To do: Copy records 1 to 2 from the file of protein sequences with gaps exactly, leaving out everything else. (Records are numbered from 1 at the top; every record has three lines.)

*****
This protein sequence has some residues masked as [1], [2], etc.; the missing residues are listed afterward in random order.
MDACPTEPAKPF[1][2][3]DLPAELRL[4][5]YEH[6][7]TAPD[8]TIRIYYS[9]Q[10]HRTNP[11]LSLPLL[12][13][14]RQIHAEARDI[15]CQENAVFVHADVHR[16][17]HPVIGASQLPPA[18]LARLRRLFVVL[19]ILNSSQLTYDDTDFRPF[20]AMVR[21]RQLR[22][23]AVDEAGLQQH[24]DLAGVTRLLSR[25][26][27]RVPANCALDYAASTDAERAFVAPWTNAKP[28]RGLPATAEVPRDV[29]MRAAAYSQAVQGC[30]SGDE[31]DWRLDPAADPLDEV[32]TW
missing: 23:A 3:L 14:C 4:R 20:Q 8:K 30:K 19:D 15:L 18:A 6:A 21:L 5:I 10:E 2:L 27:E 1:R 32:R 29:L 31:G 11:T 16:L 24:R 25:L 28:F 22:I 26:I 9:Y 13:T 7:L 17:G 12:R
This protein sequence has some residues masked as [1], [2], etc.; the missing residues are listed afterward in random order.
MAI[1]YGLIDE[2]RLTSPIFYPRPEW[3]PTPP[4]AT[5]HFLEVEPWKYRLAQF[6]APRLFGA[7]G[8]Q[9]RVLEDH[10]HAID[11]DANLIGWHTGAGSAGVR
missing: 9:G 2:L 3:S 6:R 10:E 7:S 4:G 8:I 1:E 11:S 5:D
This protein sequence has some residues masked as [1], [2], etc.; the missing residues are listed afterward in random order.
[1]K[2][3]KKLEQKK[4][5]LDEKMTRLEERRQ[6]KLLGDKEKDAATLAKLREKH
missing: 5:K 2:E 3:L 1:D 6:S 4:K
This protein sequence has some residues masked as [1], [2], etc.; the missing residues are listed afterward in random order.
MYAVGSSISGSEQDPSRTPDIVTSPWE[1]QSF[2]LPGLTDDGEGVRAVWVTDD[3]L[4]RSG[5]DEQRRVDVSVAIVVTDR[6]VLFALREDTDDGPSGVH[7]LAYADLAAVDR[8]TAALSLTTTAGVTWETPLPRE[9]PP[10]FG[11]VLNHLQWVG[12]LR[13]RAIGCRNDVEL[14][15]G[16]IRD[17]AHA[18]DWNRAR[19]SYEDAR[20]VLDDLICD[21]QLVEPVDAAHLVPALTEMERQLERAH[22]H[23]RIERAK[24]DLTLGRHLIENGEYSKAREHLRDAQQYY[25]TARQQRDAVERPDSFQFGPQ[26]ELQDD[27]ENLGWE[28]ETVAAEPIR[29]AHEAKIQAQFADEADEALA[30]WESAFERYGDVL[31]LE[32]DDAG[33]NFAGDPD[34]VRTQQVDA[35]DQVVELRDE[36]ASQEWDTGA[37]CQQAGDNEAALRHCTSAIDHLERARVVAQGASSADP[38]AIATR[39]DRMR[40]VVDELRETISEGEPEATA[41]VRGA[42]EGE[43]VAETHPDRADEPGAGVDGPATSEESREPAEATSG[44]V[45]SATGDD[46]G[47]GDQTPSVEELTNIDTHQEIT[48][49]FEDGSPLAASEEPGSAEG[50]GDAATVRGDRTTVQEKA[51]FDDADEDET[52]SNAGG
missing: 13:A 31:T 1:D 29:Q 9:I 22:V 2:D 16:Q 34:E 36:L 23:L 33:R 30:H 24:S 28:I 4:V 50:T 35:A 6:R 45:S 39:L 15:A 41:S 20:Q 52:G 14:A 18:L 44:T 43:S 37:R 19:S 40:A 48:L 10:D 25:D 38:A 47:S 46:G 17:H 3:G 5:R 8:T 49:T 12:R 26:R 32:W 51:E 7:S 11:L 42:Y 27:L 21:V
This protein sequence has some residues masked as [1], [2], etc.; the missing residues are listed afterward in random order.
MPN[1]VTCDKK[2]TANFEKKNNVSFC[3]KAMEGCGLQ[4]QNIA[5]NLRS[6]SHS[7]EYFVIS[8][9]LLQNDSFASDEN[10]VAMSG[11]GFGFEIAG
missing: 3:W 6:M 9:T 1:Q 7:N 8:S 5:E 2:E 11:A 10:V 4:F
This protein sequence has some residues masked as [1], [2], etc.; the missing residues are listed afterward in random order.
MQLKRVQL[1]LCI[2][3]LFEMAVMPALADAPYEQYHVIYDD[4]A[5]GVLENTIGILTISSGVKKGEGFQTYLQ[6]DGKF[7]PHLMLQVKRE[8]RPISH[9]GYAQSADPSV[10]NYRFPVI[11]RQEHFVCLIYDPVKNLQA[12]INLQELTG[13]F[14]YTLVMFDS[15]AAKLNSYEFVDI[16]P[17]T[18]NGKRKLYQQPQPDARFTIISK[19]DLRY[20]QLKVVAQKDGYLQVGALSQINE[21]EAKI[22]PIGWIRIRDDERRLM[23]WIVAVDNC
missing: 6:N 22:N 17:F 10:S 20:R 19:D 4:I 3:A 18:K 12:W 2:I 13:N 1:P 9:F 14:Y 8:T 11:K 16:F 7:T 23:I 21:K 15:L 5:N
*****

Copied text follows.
This protein sequence has some residues masked as [1], [2], etc.; the missing residues are listed afterward in random order.
MDACPTEPAKPF[1][2][3]DLPAELRL[4][5]YEH[6][7]TAPD[8]TIRIYYS[9]Q[10]HRTNP[11]LSLPLL[12][13][14]RQIHAEARDI[15]CQENAVFVHADVHR[16][17]HPVIGASQLPPA[18]LARLRRLFVVL[19]ILNSSQLTYDDTDFRPF[20]AMVR[21]RQLR[22][23]AVDEAGLQQH[24]DLAGVTRLLSR[25][26][27]RVPANCALDYAASTDAERAFVAPWTNAKP[28]RGLPATAEVPRDV[29]MRAAAYSQAVQGC[30]SGDE[31]DWRLDPAADPLDEV[32]TW
missing: 23:A 3:L 14:C 4:R 20:Q 8:K 30:K 19:D 15:L 18:A 6:A 21:L 5:I 10:E 2:L 27:E 1:R 32:R 29:L 31:G 11:T 16:L 24:R 25:L 28:F 22:I 26:I 9:Y 13:T 7:L 17:G 12:R
This protein sequence has some residues masked as [1], [2], etc.; the missing residues are listed afterward in random order.
MAI[1]YGLIDE[2]RLTSPIFYPRPEW[3]PTPP[4]AT[5]HFLEVEPWKYRLAQF[6]APRLFGA[7]G[8]Q[9]RVLEDH[10]HAID[11]DANLIGWHTGAGSAGVR
missing: 9:G 2:L 3:S 6:R 10:E 7:S 4:G 8:I 1:E 11:S 5:D